Another Fen Phen case….claims of 50 litigants represented by Angela Ford dismissed due to statute of limitations

This is a fen phen case which was filed by some 50 litigants whose cases were transferred from the Ky. fen phen case to another attorney and joined in a class action in Alabama.   This case is different from the Boone County fen phen case which is currently on appeal to the ct. of appeals.

 The litigants claimed they didn’t get as much of a settlement as they thought they should, and sued their Ky. attorney in Fayette County in 2007.   At that time their attorney was Angela Ford who file the original fen phen clients case against Cunningham, Gallion and Mills. 

 

The Ct. of Appeals suggests that Angela Ford, who represents the appellants in this appeal, was involved in the other fen phen litigation and this demonstrates some common knowledge of the claimed wrongs of attorney Austin, and the discovery rule does not defeat the statute of limitations defense, since the appellants were on notice as early as 2005.  

 

This case discusses choice of law issues and “the borrowing statute”.

 

The trial court sua sponte dismissed all 50 claims due to statute of limitations.

 

The Ct. of Appeals upheld the trial courts dismissal.

 

LawReader subscribers can read the complete synopsis. 

 

For full text of case click case number  2009-CA-000465

 

LAWREADER SYNOPSIS:

 

Court of Appeals

NO. 2009-CA-000465-MR

BARBARA A. ABEL; AND OTHER

INDIVIDUAL APPELLANTS AS

DESIGNATED IN THE NOTICE OF APPEAL APPELLANTS

 

APPEAL FROM FAYETTE CIRCUIT COURT

v. HONORABLE PAMELA R. GOODWINE, JUDGE

ACTION NO. 07-CI-05178

 

J. BRENT AUSTIN; LANGSTON,

SWEET AND FREESE, P.A.; AND

BEASLEY, ALLEN, CROW, METHVIN,

PORTIS & MILES, P.C. APPELLEES

 

OPINION AFFIRMING

** **

 

 

LawReader synopsis # 1 TO BE PUBLISHED  COLLATERAL FEN PHEN CASE DISMISSAL UPHELD – STATUTE OF LIMITATIONS WARRANTED SUMMARY JUDGMENT – ANGELA FORD IS CITED AS APPELLANT’S ATTORNEY

 

This lawsuit derives from the infamous diet drug fen-phen litigation.

 

This group of plaintiffs, who are the appellants herein, had been referred by Cunningham and other counsel in the Moore case to the appellee trial counsels for the Stevens case. Afterward, they were included in the settlement of the Stevens case, which is the previously mentioned Alabama fen phen case.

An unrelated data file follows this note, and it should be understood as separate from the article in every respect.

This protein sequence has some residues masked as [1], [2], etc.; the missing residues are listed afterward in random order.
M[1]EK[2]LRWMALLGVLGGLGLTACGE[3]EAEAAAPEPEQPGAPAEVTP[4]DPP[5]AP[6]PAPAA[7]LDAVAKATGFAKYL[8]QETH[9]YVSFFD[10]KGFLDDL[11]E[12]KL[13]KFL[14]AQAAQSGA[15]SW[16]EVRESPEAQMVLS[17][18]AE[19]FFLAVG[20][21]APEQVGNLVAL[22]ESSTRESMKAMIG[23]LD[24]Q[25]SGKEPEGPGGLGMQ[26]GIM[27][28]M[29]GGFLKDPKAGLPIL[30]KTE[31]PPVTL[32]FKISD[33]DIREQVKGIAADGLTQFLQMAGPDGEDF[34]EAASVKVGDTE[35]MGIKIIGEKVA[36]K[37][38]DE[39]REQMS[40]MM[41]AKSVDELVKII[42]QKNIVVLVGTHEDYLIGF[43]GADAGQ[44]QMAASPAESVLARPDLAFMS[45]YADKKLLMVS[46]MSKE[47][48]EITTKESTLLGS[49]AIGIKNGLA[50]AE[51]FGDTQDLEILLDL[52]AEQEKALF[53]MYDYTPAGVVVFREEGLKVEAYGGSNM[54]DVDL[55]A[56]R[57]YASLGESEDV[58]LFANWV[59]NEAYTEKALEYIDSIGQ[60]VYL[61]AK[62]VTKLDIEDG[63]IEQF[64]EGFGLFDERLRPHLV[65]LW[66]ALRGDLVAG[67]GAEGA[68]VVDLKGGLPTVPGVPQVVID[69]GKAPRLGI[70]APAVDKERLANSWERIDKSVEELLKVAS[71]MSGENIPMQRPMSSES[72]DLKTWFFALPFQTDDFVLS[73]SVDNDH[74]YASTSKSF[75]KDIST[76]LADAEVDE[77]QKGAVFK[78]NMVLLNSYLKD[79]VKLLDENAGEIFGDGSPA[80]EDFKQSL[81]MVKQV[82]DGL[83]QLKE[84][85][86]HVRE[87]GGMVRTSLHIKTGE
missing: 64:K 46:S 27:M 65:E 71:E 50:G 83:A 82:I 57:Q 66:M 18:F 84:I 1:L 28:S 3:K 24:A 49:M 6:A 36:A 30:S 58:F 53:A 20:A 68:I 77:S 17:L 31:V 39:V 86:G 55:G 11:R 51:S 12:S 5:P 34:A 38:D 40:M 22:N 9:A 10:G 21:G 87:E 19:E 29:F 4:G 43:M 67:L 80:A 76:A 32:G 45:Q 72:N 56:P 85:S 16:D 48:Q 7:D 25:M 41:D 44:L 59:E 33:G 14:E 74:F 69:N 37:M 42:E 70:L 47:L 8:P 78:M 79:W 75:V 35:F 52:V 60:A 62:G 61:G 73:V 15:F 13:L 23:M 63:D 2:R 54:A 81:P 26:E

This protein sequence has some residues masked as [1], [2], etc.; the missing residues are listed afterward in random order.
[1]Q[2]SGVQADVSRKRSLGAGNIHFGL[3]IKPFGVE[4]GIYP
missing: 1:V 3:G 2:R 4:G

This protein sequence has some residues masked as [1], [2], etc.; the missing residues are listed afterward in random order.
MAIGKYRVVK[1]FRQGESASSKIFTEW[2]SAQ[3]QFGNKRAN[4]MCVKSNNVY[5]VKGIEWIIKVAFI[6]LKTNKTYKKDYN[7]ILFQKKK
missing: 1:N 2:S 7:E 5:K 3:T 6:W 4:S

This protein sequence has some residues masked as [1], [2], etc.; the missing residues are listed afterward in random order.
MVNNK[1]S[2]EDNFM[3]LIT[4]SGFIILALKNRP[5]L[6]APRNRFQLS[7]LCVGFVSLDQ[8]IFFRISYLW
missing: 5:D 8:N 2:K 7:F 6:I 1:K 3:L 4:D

Appellants then filed suit in Fayette Circuit Court on October 31, 2007. They claim that the date of this filing is within the one-year statute of limitations because it falls within one year of the actual discovery of the injury.

 

, the trial court issued its order, which held that Clore’s claims, specifically, and the other plaintiffs’ claims, generally, were time-barred.

 

In sum, they contend that the law firms failed to provide them with necessary information about the aggregate settlement resulting in each appellant’s not receiving the additional $18,443.84. But the issue on appeal is whether the limitations period bars the claim.

 

he provided information that in late 2004 and early 2005, Angela M. Ford, appellants’ attorney, filed lawsuits against Cunningham, Gallion, and Mills alleging that these attorneys stole millions of dollars from their former clients.

 

it is significant to note that a trial court has the authority to grant summary judgment in favor of a non-moving party “where overruling the [movant's] motion for summary judgment necessarily would require a determination that the [non-moving party was] entitled to the relief asked, [and] a motion for summary judgment by the [non-moving party] would have been a useless formality

 

When a cause of action has arisen in another state or country, and by the laws of this state or country where the cause of action accrued the time for the commencement of an action thereon is limited to a shorter period of time than the period of limitation prescribed by the laws of this state for a like cause of action, then said action shall be barred in this state at the expiration of said shorter period.

 

KRS 413.320 mandates that, if the other state’s limitations statute is shorter, it is to be applied

 

While it is true that the borrowing statute is triggered only when the cause of action accrued in another jurisdiction, a cause of action accrues where the breach of duty occurs

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